However, the Tory leader's proposal was immediately attacked by secondary heads who branded it elitist and outdated as the dispute about A-levels gathered pace.
Mr Hague's new grade would go to the top 2.5 per cent of candidates. He said it would help employers and universities to select high-flyers.
The controversial A* at GCSE was introduced by the previous government because of fears that the brightest pupils were not being stretched.
In a speech at Folkestone School for Girls, in Kent, Mr Hague said: "We believe that A-levels should be maintained as the gold standard in education and should be protected and strengthened. The new grade would ensure rigorous academic standards and spur young people on to the highest levels of achievement."
John Dunford, general secretary of the Secondary Heads Association, said: "This would make A-level even more elitist. We are looking for post-16 qualifications which will serve the whole population and not a small minority."
Under the Government's plans for A-level reform, from September next year pupils will be able to take five subjects in the first year of an A-level course to gain a new AS qualification. They will then decide whether to continue with three A-levels or carry on with more subjects.
The new courses will be in six modules chunks with exams that can be taken throughout the two years and mixed with vocational qualifications.
The National Association of Head Teachers warned the Government yesterday that its plans to reform A-level will fail. It wants a compulsory baccalaureate-style exam combining arts and sciences.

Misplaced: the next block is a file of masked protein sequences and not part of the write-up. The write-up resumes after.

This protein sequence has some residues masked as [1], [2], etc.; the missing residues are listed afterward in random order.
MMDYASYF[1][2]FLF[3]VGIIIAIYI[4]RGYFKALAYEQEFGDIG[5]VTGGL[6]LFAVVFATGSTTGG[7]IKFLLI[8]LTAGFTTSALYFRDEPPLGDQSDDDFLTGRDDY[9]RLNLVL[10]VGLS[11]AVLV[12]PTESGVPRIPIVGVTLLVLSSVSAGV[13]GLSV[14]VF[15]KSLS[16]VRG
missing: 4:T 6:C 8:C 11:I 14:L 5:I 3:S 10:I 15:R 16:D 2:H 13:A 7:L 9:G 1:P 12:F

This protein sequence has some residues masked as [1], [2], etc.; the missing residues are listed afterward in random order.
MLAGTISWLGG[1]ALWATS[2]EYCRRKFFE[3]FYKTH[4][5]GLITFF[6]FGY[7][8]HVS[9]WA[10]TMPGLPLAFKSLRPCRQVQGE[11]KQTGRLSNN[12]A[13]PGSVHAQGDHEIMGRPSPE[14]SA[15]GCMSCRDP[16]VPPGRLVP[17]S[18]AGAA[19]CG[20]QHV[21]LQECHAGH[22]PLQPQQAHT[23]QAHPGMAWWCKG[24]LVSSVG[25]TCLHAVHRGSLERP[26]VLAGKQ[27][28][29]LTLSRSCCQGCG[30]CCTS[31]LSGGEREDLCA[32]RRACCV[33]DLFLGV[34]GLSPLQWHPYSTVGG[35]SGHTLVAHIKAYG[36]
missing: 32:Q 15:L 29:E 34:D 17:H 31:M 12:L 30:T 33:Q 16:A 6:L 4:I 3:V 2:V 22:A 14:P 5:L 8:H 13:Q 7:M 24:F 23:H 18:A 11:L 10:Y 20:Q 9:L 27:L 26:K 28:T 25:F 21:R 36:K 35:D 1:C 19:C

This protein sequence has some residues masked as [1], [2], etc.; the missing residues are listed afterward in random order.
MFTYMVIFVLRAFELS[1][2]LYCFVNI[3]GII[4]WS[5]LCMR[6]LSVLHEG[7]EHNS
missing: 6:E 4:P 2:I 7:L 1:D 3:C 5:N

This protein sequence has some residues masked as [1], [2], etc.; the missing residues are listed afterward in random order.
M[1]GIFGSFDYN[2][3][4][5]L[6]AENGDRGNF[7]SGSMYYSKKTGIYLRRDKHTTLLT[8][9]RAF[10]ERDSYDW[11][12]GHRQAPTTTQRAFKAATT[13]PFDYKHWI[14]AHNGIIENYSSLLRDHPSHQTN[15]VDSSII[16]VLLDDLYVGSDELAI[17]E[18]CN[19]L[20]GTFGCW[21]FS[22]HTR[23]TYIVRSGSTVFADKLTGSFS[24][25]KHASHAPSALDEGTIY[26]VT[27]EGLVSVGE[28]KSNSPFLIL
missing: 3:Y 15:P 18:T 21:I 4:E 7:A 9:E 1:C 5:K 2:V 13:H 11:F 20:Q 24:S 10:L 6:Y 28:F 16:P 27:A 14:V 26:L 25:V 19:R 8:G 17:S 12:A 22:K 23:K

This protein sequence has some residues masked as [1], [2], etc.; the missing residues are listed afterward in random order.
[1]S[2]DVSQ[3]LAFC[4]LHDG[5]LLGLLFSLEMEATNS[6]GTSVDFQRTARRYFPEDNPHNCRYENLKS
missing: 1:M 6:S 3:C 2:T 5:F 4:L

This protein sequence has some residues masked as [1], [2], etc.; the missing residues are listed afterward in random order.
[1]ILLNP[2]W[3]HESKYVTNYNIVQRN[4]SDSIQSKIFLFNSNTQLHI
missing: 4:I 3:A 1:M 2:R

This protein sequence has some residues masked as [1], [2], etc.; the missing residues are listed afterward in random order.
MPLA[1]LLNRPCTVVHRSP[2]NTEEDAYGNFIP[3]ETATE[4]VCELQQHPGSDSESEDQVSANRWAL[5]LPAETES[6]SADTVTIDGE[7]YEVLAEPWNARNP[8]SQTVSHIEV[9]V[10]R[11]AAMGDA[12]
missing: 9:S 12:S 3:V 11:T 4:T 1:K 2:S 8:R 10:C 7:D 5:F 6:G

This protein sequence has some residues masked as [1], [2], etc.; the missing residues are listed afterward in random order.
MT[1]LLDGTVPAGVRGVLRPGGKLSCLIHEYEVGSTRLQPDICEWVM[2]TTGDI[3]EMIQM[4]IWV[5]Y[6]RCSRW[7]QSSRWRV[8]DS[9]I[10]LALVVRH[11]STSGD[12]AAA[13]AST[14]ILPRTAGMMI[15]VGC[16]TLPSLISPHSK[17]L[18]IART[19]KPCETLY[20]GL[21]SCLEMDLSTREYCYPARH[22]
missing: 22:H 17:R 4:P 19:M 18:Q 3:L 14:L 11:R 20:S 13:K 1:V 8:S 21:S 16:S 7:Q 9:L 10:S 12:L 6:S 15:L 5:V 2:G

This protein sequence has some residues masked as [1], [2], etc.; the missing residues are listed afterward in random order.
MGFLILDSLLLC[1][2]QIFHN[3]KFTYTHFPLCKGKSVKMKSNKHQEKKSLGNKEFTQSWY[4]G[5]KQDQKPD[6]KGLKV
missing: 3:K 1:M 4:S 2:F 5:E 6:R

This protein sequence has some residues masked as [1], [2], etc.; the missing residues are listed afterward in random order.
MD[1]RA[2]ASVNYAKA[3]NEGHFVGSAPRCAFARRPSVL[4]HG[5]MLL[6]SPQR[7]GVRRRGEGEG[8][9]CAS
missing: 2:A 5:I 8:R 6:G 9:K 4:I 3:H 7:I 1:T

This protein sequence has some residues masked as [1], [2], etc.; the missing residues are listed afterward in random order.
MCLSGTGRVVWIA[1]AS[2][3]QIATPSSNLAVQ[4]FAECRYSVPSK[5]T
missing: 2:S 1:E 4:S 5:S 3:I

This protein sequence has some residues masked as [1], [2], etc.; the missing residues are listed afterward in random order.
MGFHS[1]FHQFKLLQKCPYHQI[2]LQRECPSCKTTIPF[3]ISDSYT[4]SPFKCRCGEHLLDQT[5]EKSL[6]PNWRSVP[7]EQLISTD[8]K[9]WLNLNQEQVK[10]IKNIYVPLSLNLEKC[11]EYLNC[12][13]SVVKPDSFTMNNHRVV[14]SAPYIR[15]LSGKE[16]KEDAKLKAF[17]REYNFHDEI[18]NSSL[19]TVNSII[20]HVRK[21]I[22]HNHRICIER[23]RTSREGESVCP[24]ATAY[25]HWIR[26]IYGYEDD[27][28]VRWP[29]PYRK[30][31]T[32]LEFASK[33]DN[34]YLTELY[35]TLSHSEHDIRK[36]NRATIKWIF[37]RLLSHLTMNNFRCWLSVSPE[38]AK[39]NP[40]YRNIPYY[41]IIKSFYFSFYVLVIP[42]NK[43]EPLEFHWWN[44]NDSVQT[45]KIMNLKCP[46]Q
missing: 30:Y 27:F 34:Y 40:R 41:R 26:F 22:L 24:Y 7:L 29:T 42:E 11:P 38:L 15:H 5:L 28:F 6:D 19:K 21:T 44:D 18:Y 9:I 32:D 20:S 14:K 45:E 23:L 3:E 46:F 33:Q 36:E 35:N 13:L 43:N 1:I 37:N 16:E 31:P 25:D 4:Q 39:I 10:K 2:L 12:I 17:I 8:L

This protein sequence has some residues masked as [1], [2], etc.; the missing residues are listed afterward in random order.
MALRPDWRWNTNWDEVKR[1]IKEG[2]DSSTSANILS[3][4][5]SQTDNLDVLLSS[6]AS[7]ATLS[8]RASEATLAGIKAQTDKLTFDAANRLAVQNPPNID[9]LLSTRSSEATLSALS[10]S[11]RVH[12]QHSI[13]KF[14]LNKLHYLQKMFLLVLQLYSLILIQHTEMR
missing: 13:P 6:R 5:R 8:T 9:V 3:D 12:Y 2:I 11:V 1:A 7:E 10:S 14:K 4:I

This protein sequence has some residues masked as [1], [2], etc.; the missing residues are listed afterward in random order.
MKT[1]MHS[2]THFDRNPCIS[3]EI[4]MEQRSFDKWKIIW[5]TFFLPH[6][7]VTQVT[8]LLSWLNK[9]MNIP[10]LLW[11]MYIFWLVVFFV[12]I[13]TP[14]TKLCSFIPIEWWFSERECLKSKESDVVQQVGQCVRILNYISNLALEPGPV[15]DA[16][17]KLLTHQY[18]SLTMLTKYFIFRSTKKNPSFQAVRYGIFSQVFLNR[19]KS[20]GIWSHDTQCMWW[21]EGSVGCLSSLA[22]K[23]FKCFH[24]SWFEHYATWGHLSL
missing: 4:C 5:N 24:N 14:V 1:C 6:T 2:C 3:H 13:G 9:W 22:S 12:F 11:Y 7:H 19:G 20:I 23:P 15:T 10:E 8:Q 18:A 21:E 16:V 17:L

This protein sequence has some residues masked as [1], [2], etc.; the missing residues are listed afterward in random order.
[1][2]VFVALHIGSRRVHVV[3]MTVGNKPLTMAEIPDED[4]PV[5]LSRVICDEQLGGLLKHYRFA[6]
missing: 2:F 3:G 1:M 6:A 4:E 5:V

Under government plans pupils will be allowed to choose whether they take more subjects and universities will be free to keep their existing entrance requirements.
David Hart, the association's general secretary, told a conference yesterday that schools would be slow to take up new AS exams designed to broaden the sixth form curriculum.
He predicted that many universities would continue to select pupils on the basis of three A-levels and ignore the new exams.
Mr Hart accused the Government of dithering. "The danger is that lack of government enthusiasm will lead to nothing like the broadening necessary. This would be a tragedy, bearing in mind that the current system serves only a minority and provides little, if anything, by way of relevant programmes of study for the majority."
Independent school heads have already voiced fears that the new arrangements will dilute the "gold standard" of A-level and that universities will take no account of the new AS.
But Mr Dunford welcomed the changes. "The vast majority of schools will do AS levels though I think most will choose to offer four rather than five because of problems with resourcing and timetabling."
He suggested that universities might decide to make offers of places on the basis of pupils' AS results instead of relying on predicted grades.
There will also be new voluntary business skills tests to ensure that pupils leave school able to read spreadsheets, write reports and cope with maths, and tests in communications, computer technology and numeracy.Reuse content